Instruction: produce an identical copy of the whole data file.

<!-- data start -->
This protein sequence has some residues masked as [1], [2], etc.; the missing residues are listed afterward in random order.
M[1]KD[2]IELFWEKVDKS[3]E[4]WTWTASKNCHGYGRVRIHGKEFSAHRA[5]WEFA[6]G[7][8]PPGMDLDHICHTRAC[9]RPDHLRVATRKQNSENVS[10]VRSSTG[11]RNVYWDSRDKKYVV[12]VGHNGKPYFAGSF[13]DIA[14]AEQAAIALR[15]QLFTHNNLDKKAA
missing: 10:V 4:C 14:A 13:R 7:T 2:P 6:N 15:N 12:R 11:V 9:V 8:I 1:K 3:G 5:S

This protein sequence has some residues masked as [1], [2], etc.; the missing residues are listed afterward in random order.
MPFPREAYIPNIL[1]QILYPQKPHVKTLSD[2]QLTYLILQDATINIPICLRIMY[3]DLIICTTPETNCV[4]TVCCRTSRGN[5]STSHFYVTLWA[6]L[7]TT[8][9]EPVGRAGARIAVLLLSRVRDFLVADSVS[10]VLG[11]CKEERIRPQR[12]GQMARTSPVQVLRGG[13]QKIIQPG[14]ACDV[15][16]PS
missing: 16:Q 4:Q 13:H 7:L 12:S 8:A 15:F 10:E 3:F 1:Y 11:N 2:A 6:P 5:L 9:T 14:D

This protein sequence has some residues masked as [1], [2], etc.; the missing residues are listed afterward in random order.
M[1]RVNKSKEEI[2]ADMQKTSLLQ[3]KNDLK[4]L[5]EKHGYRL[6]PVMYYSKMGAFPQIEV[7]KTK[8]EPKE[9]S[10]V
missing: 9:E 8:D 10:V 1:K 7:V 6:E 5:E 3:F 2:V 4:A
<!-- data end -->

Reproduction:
This protein sequence has some residues masked as [1], [2], etc.; the missing residues are listed afterward in random order.
M[1]KD[2]IELFWEKVDKS[3]E[4]WTWTASKNCHGYGRVRIHGKEFSAHRA[5]WEFA[6]G[7][8]PPGMDLDHICHTRAC[9]RPDHLRVATRKQNSENVS[10]VRSSTG[11]RNVYWDSRDKKYVV[12]VGHNGKPYFAGSF[13]DIA[14]AEQAAIALR[15]QLFTHNNLDKKAA
missing: 10:V 4:C 14:A 13:R 7:T 2:P 6:N 15:N 12:R 11:V 9:V 8:I 1:K 3:G 5:S

This protein sequence has some residues masked as [1], [2], etc.; the missing residues are listed afterward in random order.
MPFPREAYIPNIL[1]QILYPQKPHVKTLSD[2]QLTYLILQDATINIPICLRIMY[3]DLIICTTPETNCV[4]TVCCRTSRGN[5]STSHFYVTLWA[6]L[7]TT[8][9]EPVGRAGARIAVLLLSRVRDFLVADSVS[10]VLG[11]CKEERIRPQR[12]GQMARTSPVQVLRGG[13]QKIIQPG[14]ACDV[15][16]PS
missing: 16:Q 4:Q 13:H 7:L 12:S 8:A 15:F 10:E 3:F 1:Y 11:N 2:A 6:P 5:L 9:T 14:D

This protein sequence has some residues masked as [1], [2], etc.; the missing residues are listed afterward in random order.
M[1]RVNKSKEEI[2]ADMQKTSLLQ[3]KNDLK[4]L[5]EKHGYRL[6]PVMYYSKMGAFPQIEV[7]KTK[8]EPKE[9]S[10]V
missing: 9:E 8:D 10:V 1:K 7:V 6:E 5:E 3:F 2:V 4:A